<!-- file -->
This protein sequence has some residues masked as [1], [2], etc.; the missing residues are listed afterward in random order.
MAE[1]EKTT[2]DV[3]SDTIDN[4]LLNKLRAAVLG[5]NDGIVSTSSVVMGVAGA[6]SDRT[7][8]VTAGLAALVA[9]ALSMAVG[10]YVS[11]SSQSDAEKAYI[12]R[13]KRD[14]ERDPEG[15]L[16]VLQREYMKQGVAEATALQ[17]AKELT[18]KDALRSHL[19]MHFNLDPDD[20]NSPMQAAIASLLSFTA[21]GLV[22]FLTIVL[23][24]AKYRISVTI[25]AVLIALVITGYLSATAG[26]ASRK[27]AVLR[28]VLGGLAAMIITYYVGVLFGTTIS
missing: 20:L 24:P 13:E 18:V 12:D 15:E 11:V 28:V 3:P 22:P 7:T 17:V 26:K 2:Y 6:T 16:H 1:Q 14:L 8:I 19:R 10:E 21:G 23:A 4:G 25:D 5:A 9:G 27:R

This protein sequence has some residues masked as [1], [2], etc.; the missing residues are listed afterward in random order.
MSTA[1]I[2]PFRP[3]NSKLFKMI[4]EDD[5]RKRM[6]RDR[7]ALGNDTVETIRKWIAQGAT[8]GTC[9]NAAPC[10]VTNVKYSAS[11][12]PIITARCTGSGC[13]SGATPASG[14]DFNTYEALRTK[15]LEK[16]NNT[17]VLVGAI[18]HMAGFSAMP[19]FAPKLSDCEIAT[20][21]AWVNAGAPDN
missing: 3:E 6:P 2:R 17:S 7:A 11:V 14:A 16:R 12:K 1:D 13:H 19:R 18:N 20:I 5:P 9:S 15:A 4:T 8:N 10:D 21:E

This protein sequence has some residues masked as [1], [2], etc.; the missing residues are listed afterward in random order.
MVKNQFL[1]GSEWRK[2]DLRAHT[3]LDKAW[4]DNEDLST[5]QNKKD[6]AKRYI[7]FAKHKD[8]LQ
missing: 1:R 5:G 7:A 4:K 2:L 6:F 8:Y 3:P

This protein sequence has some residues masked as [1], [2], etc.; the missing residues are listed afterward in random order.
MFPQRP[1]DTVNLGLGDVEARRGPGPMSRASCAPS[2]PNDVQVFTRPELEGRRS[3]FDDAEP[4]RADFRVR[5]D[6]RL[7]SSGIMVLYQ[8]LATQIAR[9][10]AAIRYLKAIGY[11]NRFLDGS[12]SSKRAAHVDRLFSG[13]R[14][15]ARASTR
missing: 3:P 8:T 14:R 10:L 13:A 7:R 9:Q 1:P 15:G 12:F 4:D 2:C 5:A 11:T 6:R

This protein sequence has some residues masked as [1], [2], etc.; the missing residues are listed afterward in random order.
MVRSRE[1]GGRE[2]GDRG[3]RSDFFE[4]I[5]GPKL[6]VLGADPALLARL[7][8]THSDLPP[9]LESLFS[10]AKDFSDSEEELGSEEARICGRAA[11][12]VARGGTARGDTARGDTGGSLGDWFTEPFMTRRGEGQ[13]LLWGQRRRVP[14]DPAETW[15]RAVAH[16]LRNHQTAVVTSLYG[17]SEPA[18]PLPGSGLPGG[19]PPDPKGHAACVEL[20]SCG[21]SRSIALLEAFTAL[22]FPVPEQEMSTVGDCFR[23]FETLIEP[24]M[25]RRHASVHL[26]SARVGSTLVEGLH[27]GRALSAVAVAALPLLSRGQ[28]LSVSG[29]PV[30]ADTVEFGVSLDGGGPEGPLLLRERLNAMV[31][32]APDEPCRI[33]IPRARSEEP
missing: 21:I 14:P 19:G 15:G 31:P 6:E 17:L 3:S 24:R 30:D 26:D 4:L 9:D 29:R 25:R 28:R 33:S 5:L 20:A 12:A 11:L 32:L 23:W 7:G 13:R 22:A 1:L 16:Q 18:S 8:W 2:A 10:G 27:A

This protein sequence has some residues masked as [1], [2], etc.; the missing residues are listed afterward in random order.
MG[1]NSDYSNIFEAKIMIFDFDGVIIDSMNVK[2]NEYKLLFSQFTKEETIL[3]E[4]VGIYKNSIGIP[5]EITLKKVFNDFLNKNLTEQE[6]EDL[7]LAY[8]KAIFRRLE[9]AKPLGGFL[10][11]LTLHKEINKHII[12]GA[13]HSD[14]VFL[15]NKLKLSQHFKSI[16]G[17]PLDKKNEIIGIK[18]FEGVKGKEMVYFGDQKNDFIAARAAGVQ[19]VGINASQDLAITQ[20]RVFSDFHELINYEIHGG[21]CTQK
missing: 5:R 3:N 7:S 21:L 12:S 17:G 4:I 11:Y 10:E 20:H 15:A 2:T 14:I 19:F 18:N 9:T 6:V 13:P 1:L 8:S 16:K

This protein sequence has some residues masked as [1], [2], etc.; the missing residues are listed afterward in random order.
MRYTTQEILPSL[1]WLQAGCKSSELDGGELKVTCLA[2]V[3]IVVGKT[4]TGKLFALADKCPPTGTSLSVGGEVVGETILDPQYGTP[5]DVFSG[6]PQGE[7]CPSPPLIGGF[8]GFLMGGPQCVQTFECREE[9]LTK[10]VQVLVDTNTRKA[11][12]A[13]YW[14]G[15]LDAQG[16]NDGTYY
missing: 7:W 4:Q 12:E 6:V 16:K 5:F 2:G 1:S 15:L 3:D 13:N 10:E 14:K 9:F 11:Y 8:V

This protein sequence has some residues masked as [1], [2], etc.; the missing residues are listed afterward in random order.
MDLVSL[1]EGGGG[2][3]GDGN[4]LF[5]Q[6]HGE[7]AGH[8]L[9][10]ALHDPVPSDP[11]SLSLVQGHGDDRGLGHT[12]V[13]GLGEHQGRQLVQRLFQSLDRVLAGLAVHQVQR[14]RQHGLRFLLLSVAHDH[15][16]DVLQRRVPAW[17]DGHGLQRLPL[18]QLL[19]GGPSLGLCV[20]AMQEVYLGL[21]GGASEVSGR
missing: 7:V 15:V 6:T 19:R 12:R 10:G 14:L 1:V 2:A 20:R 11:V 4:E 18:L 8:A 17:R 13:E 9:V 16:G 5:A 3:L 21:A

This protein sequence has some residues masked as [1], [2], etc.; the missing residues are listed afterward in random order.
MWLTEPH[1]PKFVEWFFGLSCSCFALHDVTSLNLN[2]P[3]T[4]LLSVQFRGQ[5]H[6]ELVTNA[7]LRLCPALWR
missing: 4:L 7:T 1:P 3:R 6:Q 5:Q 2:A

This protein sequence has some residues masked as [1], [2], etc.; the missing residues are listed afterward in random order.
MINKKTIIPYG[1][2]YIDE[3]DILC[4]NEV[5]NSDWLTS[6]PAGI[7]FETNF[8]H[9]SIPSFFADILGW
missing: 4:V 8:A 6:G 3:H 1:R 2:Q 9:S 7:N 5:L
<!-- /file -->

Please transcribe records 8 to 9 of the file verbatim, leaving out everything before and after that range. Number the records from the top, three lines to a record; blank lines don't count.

This protein sequence has some residues masked as [1], [2], etc.; the missing residues are listed afterward in random order.
MDLVSL[1]EGGGG[2][3]GDGN[4]LF[5]Q[6]HGE[7]AGH[8]L[9][10]ALHDPVPSDP[11]SLSLVQGHGDDRGLGHT[12]V[13]GLGEHQGRQLVQRLFQSLDRVLAGLAVHQVQR[14]RQHGLRFLLLSVAHDH[15][16]DVLQRRVPAW[17]DGHGLQRLPL[18]QLL[19]GGPSLGLCV[20]AMQEVYLGL[21]GGASEVSGR
missing: 7:V 15:V 6:T 19:R 12:R 10:G 14:L 1:V 2:A 20:R 11:V 4:E 18:L 8:A 17:R 13:E 9:V 16:G 5:A 3:L 21:A

This protein sequence has some residues masked as [1], [2], etc.; the missing residues are listed afterward in random order.
MWLTEPH[1]PKFVEWFFGLSCSCFALHDVTSLNLN[2]P[3]T[4]LLSVQFRGQ[5]H[6]ELVTNA[7]LRLCPALWR
missing: 4:L 7:T 1:P 3:R 6:Q 5:Q 2:A